With a title as curious as its story, Anthony Hopkins stars as Ted Brautigan, a man with a mysterious past who wanders into the life and home of a young suburban kid named Bobby Garfield, played by Anton Yelchin. Ted takes residence in an upstairs loft in the boy’s house, and it’s not long before a friendship is formed between the two. This coming-of age tale is skillfully directed by Scott Hicks ("Shine") who shows adeptness for capturing strong moments between Hopkins and Yelchin as well as the tension that exists between the mother (played by Hope Davis) and the son. There are many interesting character-to-character interactions here, and that’s in large part why this movie is successful. A great Father/Son relationship is formed between Ted and Bobby, a budding puppy love story between Bobby and his neighborhood girlfriend (Mika Boorem) develops, and the mother and son also address major issues such as the background of Bobby’s father, his mother’s devotion, both financially and emotionally to him, and even the nature of Bobby and Ted’s close friendship.
The movie takes an interesting turn as Ted reveals to Bobby that dark, dangerous, and faceless men ("The Low Men") are coming for him, and that he needs him to watch for signs of their presence in the neighborhood. It soon becomes clear that with Ted’s remarkable intelligence, he also possesses an extraordinary gift – the gift of psychic power. There are some fascinating scenes where his psychic power is used in remarkable but realistic ways; to win at gambling, to intimidate a bully, and even to sense a tragic crime perpetrated on Bobby’s mother. The movie’s focus clearly lies on the young boy, and his need for love and family. As the picture begins to draw to an end, it becomes less a supernatural story, and more of a story of a young boy learning and experiencing life. This production relies to a large extent on the young lead that headlines the story, and he does not disappoint. Anton Yelchin is a child actor, but utterly believable and suitable for the role. Another standout is Mika Boorem, who also is surprisingly gifted as his childhood friend. Anthony Hopkins anchors the film with great dignity and wisdom, and adds his trademark intellectualism and detachment to Ted. The movie throws in government agents, bullies, gambling, a sexual crime, and the paranormal, but you won’t need any psychic friends to figure it out.
The video is presented in a pristine widescreen format, with no visible flaws, edge-enhancement, or artifacts. Contrast, colors, and detail are all theater-quality. Cinematography by Piotr Sobocinski is beautiful and well rendered. Sadly, and fittingly, the end credits pay respect to his death, and is work is well represented on this disk, with nostalgic and memorable locations photographed well throughout. The Dolby 5.1 soundtrack is also produced well, with dialogue, sound effects, and soundtrack presented in the proper speaker range and volume. The film is mostly dialogue-driven, so subwoofers need not apply unless a car or train appears in the picture.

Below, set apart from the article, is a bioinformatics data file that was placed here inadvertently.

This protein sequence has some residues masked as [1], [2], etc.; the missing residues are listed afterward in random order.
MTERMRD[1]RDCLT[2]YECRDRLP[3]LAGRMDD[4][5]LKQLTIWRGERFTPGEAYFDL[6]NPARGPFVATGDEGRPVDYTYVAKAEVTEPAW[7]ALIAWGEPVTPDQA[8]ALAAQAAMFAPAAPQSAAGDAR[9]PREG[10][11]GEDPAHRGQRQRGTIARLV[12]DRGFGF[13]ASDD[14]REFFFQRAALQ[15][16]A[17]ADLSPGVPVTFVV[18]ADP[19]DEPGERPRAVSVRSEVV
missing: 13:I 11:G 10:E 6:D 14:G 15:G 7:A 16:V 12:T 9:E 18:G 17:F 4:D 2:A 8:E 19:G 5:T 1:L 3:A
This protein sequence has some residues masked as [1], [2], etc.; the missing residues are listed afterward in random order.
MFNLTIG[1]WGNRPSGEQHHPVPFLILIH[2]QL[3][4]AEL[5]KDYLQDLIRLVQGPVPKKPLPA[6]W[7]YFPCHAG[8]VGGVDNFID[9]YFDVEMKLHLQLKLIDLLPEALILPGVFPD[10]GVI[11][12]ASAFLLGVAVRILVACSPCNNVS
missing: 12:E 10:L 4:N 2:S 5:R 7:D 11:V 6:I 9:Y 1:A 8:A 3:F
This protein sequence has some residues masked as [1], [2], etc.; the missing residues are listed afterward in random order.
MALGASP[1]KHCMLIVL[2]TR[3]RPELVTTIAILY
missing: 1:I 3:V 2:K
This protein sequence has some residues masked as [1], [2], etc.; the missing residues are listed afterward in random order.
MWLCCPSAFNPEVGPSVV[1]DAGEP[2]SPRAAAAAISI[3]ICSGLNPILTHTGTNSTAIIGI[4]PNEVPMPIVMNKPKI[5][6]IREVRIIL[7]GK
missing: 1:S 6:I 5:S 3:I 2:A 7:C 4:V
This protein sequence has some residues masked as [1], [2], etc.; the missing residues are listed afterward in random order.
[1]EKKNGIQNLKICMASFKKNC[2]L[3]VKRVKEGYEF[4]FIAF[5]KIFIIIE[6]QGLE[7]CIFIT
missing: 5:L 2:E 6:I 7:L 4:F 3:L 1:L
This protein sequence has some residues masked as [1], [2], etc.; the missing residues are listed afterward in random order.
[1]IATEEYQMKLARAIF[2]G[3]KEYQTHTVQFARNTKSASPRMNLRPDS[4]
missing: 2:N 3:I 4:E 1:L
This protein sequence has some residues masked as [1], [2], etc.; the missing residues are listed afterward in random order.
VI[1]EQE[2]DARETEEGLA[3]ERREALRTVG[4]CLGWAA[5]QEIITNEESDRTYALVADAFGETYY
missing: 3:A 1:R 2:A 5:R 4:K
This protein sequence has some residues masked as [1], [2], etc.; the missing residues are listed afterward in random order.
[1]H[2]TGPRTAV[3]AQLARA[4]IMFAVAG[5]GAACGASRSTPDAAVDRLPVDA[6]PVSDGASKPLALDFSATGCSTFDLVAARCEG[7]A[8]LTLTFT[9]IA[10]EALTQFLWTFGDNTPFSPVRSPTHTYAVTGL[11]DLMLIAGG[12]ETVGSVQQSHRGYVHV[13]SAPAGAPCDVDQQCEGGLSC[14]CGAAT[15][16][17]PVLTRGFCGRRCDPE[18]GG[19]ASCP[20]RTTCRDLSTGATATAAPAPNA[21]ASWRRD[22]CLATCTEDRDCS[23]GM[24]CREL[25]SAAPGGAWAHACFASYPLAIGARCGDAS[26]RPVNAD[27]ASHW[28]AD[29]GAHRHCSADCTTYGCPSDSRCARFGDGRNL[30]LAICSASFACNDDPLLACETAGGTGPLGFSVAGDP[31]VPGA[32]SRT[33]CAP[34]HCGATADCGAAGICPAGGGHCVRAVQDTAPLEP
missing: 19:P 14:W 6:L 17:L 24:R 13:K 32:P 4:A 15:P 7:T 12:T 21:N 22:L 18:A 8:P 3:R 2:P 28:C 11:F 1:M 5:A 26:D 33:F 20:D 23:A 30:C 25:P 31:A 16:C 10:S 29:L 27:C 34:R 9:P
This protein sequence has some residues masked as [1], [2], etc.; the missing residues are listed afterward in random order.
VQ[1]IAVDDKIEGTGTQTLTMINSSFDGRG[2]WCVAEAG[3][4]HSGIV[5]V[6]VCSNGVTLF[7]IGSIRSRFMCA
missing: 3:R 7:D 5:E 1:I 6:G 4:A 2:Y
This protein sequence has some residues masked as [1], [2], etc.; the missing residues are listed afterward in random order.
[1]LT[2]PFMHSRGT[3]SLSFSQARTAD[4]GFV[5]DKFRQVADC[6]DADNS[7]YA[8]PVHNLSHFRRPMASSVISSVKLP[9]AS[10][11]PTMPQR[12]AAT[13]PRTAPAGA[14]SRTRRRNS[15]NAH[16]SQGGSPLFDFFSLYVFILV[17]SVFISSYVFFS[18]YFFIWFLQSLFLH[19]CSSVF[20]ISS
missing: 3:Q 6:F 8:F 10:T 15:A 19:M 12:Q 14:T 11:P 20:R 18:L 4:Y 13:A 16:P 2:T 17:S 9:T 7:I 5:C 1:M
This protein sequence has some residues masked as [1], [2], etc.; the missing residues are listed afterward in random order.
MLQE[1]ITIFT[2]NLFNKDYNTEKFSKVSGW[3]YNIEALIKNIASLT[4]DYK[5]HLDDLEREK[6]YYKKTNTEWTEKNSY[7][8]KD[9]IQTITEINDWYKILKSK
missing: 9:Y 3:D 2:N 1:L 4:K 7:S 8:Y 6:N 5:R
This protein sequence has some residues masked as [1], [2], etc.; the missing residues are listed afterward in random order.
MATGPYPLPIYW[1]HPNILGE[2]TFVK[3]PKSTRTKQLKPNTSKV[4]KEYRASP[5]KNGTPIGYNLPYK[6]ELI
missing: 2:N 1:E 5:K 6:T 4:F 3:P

Special features include a still gallery, the trailer, subtitles, cast/crew info, and a truly excellent Q&A session between the director, Scott Hicks, and Anthony Hopkins. I found Hopkins’ insight on his acting career and method as well as his assessment of the child actors to be fascinating. Hopkins leaves a gem for aspiring actors in this section, insinuating that a performer can make acting as hard as they want, or as simple as they want, and that he chooses the simple, less analytical route. Interesting stories on his childhood and family life also abound in this featurette, which as a Hopkins fan I found priceless. The commentary track is also well represented here, with Scott Hicks contributing insightful (if not dry), and sometimes humorous comments on his choices during the production. One notable highlight is his decision not to show the beating of Mika Boorem’s character, but to explain that the falling of her book and the "disturbance of nature" of the birds flying off in a panic as enough – Good stuff.
If you’re a fan of "Stand By Me", or "Green Mile", pick this up. If you expect a supernatural thriller, or a movie that harkens back to Stephen King’s early works, you might be disappointed. This is an introspective, slower-paced, dramatic look at childhood and maturation masked in the previews as a thriller. As a fan of Anthony Hopkins, I found this a more than worthy addition to my library; Casual movie enthusiasts may want to rent. This movie does deserve a viewing for anyone interested in reflecting on his or her youth, or fans of good drama. An interesting, subtle production that should hold your interest and cause you to reflect on your own childhood. Highly recommended.